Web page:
Our Leaders Must Begin Planning to Reopen the Economy. Families Depend on It

In recent weeks, Washington has failed Main Street yet again with its heavy-handed, one-size-fits-all approach to stopping the coronavirus pandemic. Yes, of course we should listen to health experts and continue to engage in social distancing and other safe practices: It’s our duty to our fellow Americans, especially the most vulnerable.

However, this duty is offset by another: that, as both producers and consumers, we have an obligation to our economy and the hundreds of millions who rely on it. We have a duty to the small-business owners and recently laid-off workers across the country. We need to begin a responsible conversation as to when and how we begin to reopen the economy. There is a time for caution and self-imposed isolation, but it must be a finite and time-limited measure.

Soon enough, the economy must once again be open for business.

This conversation must be held in earnest by those in power, from our elected officials in Congress and governors across the United States. If not, it is up to us to hold them accountable.

The government’s guidance during the current economic downturn has been sorely lacking. The issue that small businesses face is not the lack of customers but the lack of paying customers. The supply of paying customers is, of course, necessary for the short-term liquidity small businesses need to pay their employees and keep the enterprise afloat.

As a result of many clients not paying bills or making purchases, many owners are faced with furloughing employees or cutting salaries just to keep the doors open, all the while endeavoring to maintain the level of service that their clients expect. Many business owners are uncertain if they will be able to bring back furloughed employees at all. For example, my neighbor is a small-business owner, and both he and his wife are forgoing their salaries in order to have the cash on hand to pay their employees.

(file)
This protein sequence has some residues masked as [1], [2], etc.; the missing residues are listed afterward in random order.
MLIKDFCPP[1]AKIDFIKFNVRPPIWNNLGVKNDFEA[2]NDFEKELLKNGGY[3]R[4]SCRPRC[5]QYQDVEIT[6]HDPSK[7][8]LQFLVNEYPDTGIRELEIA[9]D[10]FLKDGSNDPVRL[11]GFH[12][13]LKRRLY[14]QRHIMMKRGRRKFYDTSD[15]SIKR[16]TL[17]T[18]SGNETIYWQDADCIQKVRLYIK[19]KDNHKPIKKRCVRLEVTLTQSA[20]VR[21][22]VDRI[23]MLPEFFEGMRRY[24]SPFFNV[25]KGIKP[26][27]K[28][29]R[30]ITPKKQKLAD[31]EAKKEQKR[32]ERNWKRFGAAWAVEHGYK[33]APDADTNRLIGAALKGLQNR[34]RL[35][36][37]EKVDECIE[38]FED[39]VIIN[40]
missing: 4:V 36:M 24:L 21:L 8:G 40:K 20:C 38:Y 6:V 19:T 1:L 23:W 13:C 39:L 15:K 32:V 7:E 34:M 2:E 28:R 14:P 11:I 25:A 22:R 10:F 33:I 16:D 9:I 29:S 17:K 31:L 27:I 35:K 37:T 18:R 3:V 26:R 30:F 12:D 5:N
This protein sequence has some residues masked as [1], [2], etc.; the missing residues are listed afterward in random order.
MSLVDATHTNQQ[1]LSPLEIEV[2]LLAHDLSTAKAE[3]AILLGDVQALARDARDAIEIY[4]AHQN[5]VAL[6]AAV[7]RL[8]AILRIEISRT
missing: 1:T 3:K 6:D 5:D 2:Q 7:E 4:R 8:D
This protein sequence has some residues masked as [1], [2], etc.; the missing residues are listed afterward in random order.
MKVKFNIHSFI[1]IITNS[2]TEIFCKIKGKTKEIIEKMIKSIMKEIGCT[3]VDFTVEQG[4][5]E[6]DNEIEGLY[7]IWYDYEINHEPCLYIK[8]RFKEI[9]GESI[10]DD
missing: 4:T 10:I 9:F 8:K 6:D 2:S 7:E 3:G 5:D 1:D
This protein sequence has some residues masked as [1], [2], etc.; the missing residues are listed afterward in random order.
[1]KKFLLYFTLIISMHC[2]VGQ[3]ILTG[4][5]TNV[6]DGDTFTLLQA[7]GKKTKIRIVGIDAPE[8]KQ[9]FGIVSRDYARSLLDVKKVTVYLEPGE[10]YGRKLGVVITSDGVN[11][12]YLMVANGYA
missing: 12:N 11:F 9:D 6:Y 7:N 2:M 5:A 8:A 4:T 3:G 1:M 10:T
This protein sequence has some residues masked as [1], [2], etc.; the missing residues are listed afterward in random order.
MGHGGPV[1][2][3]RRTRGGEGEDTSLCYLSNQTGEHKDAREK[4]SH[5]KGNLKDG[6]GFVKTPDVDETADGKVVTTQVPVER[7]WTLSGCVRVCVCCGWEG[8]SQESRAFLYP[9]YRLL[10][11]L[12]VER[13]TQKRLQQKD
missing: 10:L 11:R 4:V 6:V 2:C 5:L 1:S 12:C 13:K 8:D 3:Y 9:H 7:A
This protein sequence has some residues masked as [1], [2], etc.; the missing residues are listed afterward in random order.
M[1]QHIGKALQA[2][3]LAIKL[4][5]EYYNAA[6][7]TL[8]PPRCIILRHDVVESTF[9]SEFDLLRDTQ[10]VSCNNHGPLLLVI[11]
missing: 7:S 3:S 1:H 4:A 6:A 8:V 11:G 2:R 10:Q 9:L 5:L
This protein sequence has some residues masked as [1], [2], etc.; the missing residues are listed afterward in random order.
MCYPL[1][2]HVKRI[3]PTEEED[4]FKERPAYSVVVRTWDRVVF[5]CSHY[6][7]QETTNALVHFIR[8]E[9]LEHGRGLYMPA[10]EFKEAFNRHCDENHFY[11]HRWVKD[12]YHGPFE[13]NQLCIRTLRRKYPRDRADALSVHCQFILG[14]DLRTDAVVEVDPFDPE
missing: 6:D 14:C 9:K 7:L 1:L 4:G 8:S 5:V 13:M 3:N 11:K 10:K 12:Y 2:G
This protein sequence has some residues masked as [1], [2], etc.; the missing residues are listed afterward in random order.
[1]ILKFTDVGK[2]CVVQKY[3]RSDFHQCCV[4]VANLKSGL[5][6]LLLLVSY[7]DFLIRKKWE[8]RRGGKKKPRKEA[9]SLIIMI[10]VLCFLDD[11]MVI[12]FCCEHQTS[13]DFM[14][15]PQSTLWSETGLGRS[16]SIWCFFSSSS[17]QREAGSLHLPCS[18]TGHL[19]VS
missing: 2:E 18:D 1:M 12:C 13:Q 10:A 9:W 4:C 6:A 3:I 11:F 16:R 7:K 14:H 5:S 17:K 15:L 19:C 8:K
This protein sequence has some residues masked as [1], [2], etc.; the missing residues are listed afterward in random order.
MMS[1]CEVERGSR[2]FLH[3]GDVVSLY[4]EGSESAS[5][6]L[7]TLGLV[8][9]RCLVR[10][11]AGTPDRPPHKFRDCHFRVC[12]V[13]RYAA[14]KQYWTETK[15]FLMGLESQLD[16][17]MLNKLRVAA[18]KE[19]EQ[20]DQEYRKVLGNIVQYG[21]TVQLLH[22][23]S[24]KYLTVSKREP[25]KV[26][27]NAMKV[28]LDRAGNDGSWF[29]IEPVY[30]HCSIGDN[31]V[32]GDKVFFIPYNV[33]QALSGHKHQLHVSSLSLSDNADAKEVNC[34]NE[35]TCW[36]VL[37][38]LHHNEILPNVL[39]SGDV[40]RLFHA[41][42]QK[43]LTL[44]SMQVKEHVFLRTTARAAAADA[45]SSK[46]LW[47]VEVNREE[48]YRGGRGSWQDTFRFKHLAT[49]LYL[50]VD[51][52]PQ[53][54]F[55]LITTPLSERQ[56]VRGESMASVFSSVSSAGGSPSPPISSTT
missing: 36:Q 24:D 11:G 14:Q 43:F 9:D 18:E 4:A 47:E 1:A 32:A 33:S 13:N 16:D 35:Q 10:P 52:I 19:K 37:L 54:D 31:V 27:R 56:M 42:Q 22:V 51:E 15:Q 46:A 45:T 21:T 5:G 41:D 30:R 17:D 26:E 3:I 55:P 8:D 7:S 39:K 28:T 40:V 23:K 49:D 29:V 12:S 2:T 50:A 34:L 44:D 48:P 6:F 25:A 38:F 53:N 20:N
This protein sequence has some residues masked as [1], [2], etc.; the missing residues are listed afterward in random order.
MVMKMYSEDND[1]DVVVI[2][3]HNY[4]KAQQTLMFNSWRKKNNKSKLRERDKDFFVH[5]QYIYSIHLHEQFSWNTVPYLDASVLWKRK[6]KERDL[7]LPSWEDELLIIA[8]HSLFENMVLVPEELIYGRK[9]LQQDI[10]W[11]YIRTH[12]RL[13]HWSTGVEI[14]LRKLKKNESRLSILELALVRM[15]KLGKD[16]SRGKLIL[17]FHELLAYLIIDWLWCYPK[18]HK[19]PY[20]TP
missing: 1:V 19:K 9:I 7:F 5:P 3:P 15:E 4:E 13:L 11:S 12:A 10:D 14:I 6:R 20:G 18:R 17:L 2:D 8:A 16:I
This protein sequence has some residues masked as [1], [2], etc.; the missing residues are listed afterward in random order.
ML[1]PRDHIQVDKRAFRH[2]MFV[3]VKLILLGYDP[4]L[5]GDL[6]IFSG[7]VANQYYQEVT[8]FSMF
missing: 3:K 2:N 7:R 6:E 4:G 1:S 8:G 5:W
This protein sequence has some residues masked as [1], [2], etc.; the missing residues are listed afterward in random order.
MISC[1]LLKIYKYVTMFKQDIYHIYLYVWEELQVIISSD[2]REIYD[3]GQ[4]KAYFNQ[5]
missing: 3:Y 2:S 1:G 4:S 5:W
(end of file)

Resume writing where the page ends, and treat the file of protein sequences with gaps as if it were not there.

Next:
The small-business loan program passed by Congress was a start, but the process for actually obtaining these loans has been a nightmare. Stories abound of endless loopholes that prevent small businesses from receiving the funding they need and deserve. The longer the nationwide lockdown continues, the more small businesses will close. As a result, economic forecasts warn that we may hit more than 30% unemployment, higher than unemployment during the Great Depression.

We need to go further than a small-business loan program. We need to talk about how we can actually return to work as a nation because, as things stand, the small-business sector is on life support.

But what does a responsible return to the workplace look like? If we reopen the economy in a haphazard fashion, the influx of returning workers will almost certainly cause a spike in cases of the coronavirus that would set us back months and even mitigate the economic benefits of returning to work.

We need a plan to return to work. This means making sure that the logistics and infrastructure are in place to accommodate a potential influx in new cases. Hospitals need to have the staff, supplies, and equipment so as not to be overwhelmed.

In the actual workplace, we need to make sure employees are not returning to work sick. This means taking their temperatures and practicing excellent hygiene. Antibody tests may make this easier, but we are still far from widespread implementation. The same goes for a potential coronavirus vaccine and possible treatment methods.

The point is to enact a comprehensive and deliberate approach to reopening the economy. The virus is likely to peak in cases in the coming week. Therefore, now is the time to come up with our plan to reopen the economy. The livelihoods of millions of hard-working families depend on it.

Parissa Sedghi is a vice president at FreedomWorks, the nation’s largest community of grassroots activists promoting free markets and personal liberty. Sedghi has over a decade of experience fighting for free market policies in Washington, D.C. Born to an immigrant father who fled Iran in the 1970s, Sedghi knows firsthand that freedom is always one generation away from extinction.